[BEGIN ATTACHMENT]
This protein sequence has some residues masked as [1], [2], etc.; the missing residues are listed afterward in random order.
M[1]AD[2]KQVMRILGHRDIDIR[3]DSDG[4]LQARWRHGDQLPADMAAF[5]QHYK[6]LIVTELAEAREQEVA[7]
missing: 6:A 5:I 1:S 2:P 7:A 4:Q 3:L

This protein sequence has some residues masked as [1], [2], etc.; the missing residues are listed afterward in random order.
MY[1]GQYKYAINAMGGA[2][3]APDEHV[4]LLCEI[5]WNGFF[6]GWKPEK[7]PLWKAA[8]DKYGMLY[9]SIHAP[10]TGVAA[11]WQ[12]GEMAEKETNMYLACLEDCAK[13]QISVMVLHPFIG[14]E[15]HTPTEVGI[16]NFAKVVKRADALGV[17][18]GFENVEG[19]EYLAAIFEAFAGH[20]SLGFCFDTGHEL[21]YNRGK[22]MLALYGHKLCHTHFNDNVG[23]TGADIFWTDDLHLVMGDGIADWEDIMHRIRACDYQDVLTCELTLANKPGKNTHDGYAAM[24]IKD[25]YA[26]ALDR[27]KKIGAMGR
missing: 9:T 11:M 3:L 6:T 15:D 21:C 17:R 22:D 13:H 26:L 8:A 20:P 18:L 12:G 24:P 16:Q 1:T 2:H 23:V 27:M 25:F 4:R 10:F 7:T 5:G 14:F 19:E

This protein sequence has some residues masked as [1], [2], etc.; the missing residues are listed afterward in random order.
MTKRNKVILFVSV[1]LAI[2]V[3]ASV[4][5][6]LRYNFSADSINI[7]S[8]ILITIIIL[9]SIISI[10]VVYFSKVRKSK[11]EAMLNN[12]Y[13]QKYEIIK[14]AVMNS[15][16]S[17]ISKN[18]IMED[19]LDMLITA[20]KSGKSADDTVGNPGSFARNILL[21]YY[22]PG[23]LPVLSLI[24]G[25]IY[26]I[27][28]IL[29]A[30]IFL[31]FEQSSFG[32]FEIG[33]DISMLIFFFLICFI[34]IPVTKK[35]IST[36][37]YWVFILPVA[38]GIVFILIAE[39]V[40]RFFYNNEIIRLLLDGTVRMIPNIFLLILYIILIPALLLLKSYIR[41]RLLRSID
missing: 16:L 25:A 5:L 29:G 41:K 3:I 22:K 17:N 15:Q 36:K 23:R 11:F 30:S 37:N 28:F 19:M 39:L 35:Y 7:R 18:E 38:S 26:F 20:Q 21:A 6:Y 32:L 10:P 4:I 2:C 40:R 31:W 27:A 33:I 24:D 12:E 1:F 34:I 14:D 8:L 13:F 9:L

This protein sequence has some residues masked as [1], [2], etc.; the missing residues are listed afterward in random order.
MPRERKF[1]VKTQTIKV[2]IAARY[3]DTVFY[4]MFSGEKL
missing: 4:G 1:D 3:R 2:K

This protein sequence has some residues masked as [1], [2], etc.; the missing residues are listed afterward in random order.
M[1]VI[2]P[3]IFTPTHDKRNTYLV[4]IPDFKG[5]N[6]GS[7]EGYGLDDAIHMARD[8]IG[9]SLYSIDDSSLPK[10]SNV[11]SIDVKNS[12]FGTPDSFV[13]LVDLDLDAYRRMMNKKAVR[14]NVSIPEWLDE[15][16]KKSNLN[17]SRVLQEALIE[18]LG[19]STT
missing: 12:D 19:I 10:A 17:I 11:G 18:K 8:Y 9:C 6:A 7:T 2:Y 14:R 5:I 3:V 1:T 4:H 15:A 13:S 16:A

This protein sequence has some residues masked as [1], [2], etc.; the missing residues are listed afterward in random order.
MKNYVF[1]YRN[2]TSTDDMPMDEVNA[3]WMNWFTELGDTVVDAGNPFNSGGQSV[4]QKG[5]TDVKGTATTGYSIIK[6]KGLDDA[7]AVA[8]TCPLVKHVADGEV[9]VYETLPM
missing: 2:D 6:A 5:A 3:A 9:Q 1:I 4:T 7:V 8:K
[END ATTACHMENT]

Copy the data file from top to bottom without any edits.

This protein sequence has some residues masked as [1], [2], etc.; the missing residues are listed afterward in random order.
M[1]AD[2]KQVMRILGHRDIDIR[3]DSDG[4]LQARWRHGDQLPADMAAF[5]QHYK[6]LIVTELAEAREQEVA[7]
missing: 6:A 5:I 1:S 2:P 7:A 4:Q 3:L

This protein sequence has some residues masked as [1], [2], etc.; the missing residues are listed afterward in random order.
MY[1]GQYKYAINAMGGA[2][3]APDEHV[4]LLCEI[5]WNGFF[6]GWKPEK[7]PLWKAA[8]DKYGMLY[9]SIHAP[10]TGVAA[11]WQ[12]GEMAEKETNMYLACLEDCAK[13]QISVMVLHPFIG[14]E[15]HTPTEVGI[16]NFAKVVKRADALGV[17][18]GFENVEG[19]EYLAAIFEAFAGH[20]SLGFCFDTGHEL[21]YNRGK[22]MLALYGHKLCHTHFNDNVG[23]TGADIFWTDDLHLVMGDGIADWEDIMHRIRACDYQDVLTCELTLANKPGKNTHDGYAAM[24]IKD[25]YA[26]ALDR[27]KKIGAMGR
missing: 9:T 11:M 3:L 6:T 15:D 21:C 17:R 22:D 13:H 26:L 8:A 20:P 18:L 12:G 24:P 16:Q 1:T 2:H 23:V 27:M 25:F 4:R 10:F 7:T 5:G 14:F 19:E

This protein sequence has some residues masked as [1], [2], etc.; the missing residues are listed afterward in random order.
MTKRNKVILFVSV[1]LAI[2]V[3]ASV[4][5][6]LRYNFSADSINI[7]S[8]ILITIIIL[9]SIISI[10]VVYFSKVRKSK[11]EAMLNN[12]Y[13]QKYEIIK[14]AVMNS[15][16]S[17]ISKN[18]IMED[19]LDMLITA[20]KSGKSADDTVGNPGSFARNILL[21]YY[22]PG[23]LPVLSLI[24]G[25]IY[26]I[27][28]IL[29]A[30]IFL[31]FEQSSFG[32]FEIG[33]DISMLIFFFLICFI[34]IPVTKK[35]IST[36][37]YWVFILPVA[38]GIVFILIAE[39]V[40]RFFYNNEIIRLLLDGTVRMIPNIFLLILYIILIPALLLLKSYIR[41]RLLRSID
missing: 16:L 25:A 5:L 29:G 41:K 3:I 22:K 17:N 15:Q 36:K 23:R 11:F 30:S 37:N 28:F 19:M 39:L 35:Y 7:R 18:E 38:S 26:F 20:Q 21:A 6:Y 32:L 10:P 4:I 2:C 40:R 31:W 27:A 33:I 24:D 12:E 1:F 34:I 14:D 8:L 13:F 9:L

This protein sequence has some residues masked as [1], [2], etc.; the missing residues are listed afterward in random order.
MPRERKF[1]VKTQTIKV[2]IAARY[3]DTVFY[4]MFSGEKL
missing: 4:G 1:D 3:R 2:K

This protein sequence has some residues masked as [1], [2], etc.; the missing residues are listed afterward in random order.
M[1]VI[2]P[3]IFTPTHDKRNTYLV[4]IPDFKG[5]N[6]GS[7]EGYGLDDAIHMARD[8]IG[9]SLYSIDDSSLPK[10]SNV[11]SIDVKNS[12]FGTPDSFV[13]LVDLDLDAYRRMMNKKAVR[14]NVSIPEWLDE[15][16]KKSNLN[17]SRVLQEALIE[18]LG[19]STT
missing: 12:D 19:I 10:A 17:I 11:G 18:K 8:Y 9:C 6:A 7:T 2:Y 14:R 5:I 3:V 1:T 4:H 15:A 13:S 16:A

This protein sequence has some residues masked as [1], [2], etc.; the missing residues are listed afterward in random order.
MKNYVF[1]YRN[2]TSTDDMPMDEVNA[3]WMNWFTELGDTVVDAGNPFNSGGQSV[4]QKG[5]TDVKGTATTGYSIIK[6]KGLDDA[7]AVA[8]TCPLVKHVADGEV[9]VYETLPM
missing: 2:D 6:A 5:A 3:A 9:Q 1:I 4:T 7:V 8:K